From: Robert Preston <rapr_at_med.pitt.edu>

Date: Tue, 6 Jun 1995 21:48:44 -0400

Date: Tue, 6 Jun 1995 21:48:44 -0400

*>Robert Preston <rapr_at_med.pitt.edu> wrote:
*

*>> David, I don't know a formula but it's a trivial calculation from
*

*>> the orbital inclination and RAAN figures in the TLE. Just subtract the
*

*>> relevant angles, using your latitude. It's elementary solid geometry.
*

...and David calculated:

*> declination=90-inclination degrees,
*

*> R.A.=R.A.Ascending Node - 6 hours.
*

*>Does that sound right?
*

Yes! And of course, your latitude is actually not part of that picture, as Bart

already mentioned in another post, and as you correctly deduced. I was

confusing the role of the latitude in determining the altitude of the pole

above the local horizon. Sorry for the confusion, but you figured it out

anyway.

(Actually, Walter Nissen gave ME the "trivial calculation" formulas a while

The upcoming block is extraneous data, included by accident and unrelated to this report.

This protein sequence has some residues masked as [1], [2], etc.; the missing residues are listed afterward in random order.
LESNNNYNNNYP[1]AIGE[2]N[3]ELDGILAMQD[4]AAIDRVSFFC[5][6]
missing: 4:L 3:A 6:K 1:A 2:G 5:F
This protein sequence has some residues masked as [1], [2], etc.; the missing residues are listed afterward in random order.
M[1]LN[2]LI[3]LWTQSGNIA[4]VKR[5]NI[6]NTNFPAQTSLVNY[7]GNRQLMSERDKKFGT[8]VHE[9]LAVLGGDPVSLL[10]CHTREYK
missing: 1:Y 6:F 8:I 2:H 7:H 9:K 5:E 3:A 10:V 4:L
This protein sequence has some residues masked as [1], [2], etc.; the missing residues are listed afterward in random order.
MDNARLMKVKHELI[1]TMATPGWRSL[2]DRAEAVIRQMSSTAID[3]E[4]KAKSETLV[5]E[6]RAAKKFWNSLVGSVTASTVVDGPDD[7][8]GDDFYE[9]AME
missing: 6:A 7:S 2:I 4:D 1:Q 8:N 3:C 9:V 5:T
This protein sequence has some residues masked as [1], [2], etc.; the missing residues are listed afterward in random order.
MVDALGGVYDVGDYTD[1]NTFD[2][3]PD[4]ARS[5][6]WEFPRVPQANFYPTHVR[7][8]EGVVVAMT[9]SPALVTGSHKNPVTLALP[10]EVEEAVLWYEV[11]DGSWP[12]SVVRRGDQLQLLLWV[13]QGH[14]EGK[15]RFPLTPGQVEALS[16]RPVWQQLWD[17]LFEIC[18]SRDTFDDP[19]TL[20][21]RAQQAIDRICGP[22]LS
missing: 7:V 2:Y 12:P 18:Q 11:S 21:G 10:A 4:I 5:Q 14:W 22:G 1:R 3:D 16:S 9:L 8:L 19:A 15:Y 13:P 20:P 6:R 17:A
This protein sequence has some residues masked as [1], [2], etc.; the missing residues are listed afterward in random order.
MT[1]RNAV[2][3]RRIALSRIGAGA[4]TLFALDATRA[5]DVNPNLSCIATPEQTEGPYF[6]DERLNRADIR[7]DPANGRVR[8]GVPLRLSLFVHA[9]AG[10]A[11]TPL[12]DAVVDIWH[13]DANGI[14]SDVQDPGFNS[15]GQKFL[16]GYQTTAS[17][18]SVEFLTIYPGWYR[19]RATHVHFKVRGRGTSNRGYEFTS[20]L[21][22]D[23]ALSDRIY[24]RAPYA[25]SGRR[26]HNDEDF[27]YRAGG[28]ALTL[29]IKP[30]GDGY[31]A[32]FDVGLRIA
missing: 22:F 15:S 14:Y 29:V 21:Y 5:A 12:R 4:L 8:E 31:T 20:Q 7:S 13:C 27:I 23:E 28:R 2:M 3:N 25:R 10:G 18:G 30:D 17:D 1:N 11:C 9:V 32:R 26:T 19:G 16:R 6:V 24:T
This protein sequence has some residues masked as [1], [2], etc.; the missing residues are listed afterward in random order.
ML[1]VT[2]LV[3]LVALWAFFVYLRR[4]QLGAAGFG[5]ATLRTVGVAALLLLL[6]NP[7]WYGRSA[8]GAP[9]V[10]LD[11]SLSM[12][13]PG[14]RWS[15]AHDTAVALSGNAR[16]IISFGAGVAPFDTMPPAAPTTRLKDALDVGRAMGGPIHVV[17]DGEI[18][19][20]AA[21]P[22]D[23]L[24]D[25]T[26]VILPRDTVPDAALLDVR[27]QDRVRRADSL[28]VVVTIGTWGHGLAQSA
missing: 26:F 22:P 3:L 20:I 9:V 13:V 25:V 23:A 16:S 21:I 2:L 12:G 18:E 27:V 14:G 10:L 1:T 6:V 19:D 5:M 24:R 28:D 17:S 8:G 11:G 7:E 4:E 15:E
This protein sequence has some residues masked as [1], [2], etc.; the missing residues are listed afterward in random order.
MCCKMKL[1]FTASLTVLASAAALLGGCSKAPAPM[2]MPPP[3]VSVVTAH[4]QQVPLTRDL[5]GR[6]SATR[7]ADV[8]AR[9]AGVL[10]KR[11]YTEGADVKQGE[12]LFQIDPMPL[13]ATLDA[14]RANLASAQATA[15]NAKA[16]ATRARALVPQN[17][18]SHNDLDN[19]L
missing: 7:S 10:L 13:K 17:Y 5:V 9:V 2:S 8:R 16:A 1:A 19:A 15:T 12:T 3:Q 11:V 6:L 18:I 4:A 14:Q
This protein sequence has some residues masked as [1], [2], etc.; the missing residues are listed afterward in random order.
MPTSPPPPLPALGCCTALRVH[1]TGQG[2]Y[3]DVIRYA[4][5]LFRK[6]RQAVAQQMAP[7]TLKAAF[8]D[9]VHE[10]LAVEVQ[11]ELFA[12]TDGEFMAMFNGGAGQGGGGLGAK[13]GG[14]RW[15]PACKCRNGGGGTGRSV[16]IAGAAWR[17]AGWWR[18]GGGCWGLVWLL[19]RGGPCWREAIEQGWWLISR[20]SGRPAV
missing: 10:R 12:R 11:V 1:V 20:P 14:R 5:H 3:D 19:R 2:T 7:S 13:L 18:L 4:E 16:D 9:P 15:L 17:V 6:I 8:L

back: I worked through the geometry after-the-fact, so maybe it's only trivial

in retrospect, like many other things in life) ;-)

*>On June 7.07 UT the pole would thus be near ra=7h 54m,dec=38.3deg,
*

*>7.5 deg. northeast of the star Castor, 4 deg above my north horizon.
*

*>Such low altitude will only allow rough alignment, if formula right.
*

*>Comments welcomed.
*

Your calculation looks correct to me, 4 deg above your horizon at that time.

*>I'll try the formula next time it's clear!
*

Let us know how it goes.

Robert Preston

Pittsburgh, PA

79deg 54' 41" W - 40deg 28' 11" N - 300 m/990ft

rapr_at_med.pitt.edu

Received on Tue Jun 06 1995 - 21:55:53 UTC

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